Logistics: When you start discovery, you’ll realize that logistics can soon become a nightmare, wasting valuable time. So, get ahead and manage logistics proactively. Block relevant stakeholders’ time, leverage toolkits for collaborative exercises, draft session interview plans, create a kick-off presentation and find innovative ways to keep going.


Lesson #3: Have a plan. Share the plan.


Your plan is only as good as your stakeholders’ knowledge and understanding of it. So, once you make a plan, gain your stakeholders’ confidence by sharing it with them ahead of time. Define high-level timelines explicitly and brief all stakeholders about the program outline like below.

Week 1


Understand organizational structure, team’s responsibilities and domain landscape with overview sessions/        walkthroughs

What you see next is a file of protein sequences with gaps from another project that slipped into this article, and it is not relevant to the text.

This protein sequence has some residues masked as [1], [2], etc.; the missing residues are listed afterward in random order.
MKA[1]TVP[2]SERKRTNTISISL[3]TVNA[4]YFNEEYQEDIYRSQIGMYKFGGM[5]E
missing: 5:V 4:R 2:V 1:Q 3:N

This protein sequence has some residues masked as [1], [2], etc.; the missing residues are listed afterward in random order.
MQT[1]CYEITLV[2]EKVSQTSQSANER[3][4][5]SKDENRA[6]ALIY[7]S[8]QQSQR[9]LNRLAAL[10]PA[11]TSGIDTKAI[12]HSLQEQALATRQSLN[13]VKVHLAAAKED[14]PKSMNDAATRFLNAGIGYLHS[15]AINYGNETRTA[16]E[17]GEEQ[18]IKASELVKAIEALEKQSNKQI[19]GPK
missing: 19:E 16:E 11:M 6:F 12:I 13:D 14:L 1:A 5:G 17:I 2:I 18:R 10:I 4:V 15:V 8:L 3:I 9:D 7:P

Week 2


Understand functional and technical dependencies and the integration landscape

Week 3


Understand business needs, current pain points and impact//risks and challenges

Week 4


Deep dive sessions for each business line/process/steps

Week 5


Identify gaps, define boundaries, design solution

Lesson #4: Be agile and demonstrate it


From your initial discussions with the stakeholders, you’ll have a sense of the client’s ecosystem, promoters, detractors, etc. Adapt your approach accordingly.


  • Contemplate how you’ll navigate organizational politics (to be expected, right!)

  • Create a stakeholder map, perhaps a Responsible, Accountable, Consulted, Informed (RACI) matrix, to identify who will give sign-offs, who will share information etc.

  • Conduct working sessions — a collaborative and live whiteboarding/mind mapping exercise — if interviews are not getting you the information you need


Lesson #5: Avoid surprises


No one likes a nasty surprise. Imagine reaching the end of eight weeks and realizing you had it wrong all along! To prevent that: